Indigenous communities that depend on Colombia’s Amazon rainforest for their survival will have more say over their ancestral lands, as Colombia adds 8 million hectares to its protected areas in an effort to stem forest loss.
The new measures announced by Colombian President Juan Manuel Santos on 10th April 2018 aim to create a buffer zone for the country’s southern Amazon region.
Farmers are pushing deeper into forests, cutting down more trees to clear land for cattle-grazing and agriculture.
Santos said the protected areas will be marked off in the next two weeks, meaning that “once and for all, we (will) know where we can farm, produce – and from what boundary we will protect all the forests and the entire Amazon”.
This brings the total area of protected forests in Colombia to nearly 40 million hectares, Santos said in a speech in the Amazon town of Leticia, flanked by indigenous tribes and Norway’s prime minister and environment minister.
Norway, a key financial backer of Colombia’s forest conservation efforts, said the new buffer zone was important to meet Colombia’s goals of zero net deforestation by 2020, and halting the loss of all natural forest by 2030.
“It is unprecedented – it has not happened anywhere else, any other place at least that I know,” Ola Elvestuen, Norway’s new minister of climate and environment, said on this week’s visit.
Reducing deforestation is crucial in the fight against climate change, Elvestuen added.
When forests are degraded or destroyed, the carbon stored in the trees is released into the atmosphere, with deforestation accounting for 10 to 15 percent of carbon emissions worldwide.
Under a decree signed by President Santos, Colombia’s Amazon tribes will be able to decide through their own community councils how to spend government development funds in three provinces.
“Indigenous people have traditionally shown themselves to be the best keepers of rainforests,” Elvestuen told the Thomson Reuters Foundation in an interview.
Norway said it would extend an agreement with Colombia by five years to 2025 under which Colombia gets payouts for meeting verified targets to reduce emissions by slowing deforestation.
Colombia will receive up to $50 million a year through 2025 under the deal, which could run until 2030, the minister said.
The payments are usually distributed to farmers, as well as community and indigenous groups and local environment authorities working on forest protection.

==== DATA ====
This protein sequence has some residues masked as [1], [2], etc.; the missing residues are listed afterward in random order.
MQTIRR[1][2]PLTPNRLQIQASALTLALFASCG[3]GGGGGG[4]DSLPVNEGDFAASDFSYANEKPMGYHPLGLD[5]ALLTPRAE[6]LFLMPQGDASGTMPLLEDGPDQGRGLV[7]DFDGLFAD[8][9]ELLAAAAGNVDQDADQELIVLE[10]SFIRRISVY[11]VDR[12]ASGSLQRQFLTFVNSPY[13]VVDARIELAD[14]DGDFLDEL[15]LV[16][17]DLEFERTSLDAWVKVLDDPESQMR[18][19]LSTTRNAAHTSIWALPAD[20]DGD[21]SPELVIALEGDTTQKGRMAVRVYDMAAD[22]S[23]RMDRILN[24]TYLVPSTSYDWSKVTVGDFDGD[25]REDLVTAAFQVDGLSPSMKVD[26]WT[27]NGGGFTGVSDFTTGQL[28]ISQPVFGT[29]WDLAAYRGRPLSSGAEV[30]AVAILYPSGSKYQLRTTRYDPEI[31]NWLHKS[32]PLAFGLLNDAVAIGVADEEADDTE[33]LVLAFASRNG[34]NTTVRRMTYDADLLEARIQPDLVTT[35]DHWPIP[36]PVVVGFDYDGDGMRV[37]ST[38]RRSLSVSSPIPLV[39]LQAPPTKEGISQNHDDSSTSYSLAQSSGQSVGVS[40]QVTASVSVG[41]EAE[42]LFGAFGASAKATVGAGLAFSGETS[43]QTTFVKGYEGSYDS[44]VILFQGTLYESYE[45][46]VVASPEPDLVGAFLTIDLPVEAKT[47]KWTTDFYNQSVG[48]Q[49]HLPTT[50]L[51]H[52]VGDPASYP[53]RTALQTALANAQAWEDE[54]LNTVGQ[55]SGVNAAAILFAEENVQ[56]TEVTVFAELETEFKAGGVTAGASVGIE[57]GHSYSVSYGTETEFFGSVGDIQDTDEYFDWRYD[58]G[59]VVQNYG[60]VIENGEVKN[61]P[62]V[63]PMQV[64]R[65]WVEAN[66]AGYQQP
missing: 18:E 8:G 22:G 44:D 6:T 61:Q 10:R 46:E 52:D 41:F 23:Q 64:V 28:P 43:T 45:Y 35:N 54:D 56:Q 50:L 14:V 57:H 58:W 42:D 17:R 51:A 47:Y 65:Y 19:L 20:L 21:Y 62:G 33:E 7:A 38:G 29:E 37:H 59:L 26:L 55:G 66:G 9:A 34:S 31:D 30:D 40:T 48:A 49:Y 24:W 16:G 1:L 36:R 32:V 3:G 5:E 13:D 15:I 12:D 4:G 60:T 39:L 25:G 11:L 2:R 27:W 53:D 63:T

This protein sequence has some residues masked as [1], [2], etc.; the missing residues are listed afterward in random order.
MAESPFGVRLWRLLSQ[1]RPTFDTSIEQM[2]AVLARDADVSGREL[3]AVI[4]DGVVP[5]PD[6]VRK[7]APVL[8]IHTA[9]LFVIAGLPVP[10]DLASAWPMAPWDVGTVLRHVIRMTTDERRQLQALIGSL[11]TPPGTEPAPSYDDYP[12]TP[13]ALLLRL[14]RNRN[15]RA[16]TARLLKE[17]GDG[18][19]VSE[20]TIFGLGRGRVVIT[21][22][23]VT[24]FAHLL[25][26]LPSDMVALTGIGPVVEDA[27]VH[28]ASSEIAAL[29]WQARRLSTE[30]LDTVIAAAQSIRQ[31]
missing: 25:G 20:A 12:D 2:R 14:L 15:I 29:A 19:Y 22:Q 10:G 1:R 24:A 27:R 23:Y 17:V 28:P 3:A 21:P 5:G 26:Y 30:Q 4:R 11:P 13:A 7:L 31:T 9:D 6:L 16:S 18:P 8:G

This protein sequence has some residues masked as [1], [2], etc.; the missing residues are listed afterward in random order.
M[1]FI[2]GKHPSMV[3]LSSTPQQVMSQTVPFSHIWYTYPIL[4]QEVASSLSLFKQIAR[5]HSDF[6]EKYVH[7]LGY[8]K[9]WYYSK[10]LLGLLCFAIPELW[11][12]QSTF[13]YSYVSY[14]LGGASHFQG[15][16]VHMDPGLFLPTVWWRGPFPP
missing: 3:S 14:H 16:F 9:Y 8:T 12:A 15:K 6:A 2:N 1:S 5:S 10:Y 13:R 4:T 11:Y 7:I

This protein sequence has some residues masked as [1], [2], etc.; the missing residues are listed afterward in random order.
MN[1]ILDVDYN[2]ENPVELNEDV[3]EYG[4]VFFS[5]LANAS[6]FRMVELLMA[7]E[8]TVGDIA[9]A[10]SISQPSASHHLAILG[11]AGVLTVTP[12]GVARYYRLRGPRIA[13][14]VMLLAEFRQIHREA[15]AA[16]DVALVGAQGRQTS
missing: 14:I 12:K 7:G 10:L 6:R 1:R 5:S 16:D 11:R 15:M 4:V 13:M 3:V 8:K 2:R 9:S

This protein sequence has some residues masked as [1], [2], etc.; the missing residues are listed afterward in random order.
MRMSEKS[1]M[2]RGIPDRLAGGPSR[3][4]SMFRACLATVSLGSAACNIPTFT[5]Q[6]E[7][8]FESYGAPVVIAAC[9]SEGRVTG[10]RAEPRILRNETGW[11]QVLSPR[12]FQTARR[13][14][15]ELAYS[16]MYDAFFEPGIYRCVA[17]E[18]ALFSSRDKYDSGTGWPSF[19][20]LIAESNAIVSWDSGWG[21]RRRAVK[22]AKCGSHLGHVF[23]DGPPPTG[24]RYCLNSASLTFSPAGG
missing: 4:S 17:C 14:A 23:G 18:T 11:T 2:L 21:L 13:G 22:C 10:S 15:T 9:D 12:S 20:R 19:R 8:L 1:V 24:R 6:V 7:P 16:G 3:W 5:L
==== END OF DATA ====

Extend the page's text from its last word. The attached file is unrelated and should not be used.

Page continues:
Colombia is home to rainforest roughly the size of Germany and England but is struggling to protect it. Deforestation rates in its Amazon region increased by 44 percent from 2015 to 2016.
Elvestuen said they could rise again in 2017 and 2018.
Swathes of forests are being felled in areas vacated by rebels from the Revolutionary Armed Forces of Colombia (FARC), as part of a 2016 peace deal signed with the government.
As the government tries to regain control of former FARC strongholds, farmers, illegal loggers and organised crime groups involved in drug trafficking and illegal mining are tapping into new places, including in the Amazon, Elvestuen said.
Colombia’s top court earlier this month told the government to come up with plans within four months to combat rising deforestation in the Amazon.
Editing by Megan Rowling. Published with the permission of the Thomson Reuters Foundation, the charitable arm of Thomson Reuters, that covers humanitarian news, women’s rights, trafficking, property rights, climate change and resilience.
Wax palms are the national tree of Colombia. Unique for growing above an attitude of 2500m (welcome to the warm tropics), they produce a waxy layer in their bark that was traditionally used by indigenous people. They grow to 50-60m in height and typically up to 60 years old. It was threatened with extinction as over-harvest of the wax (used in post-Colombian times for candle-making) kills the tree and the leaves were harvested (again killing the tree) for Palm Sunday celebrations. Today it is a protected species in Colombia.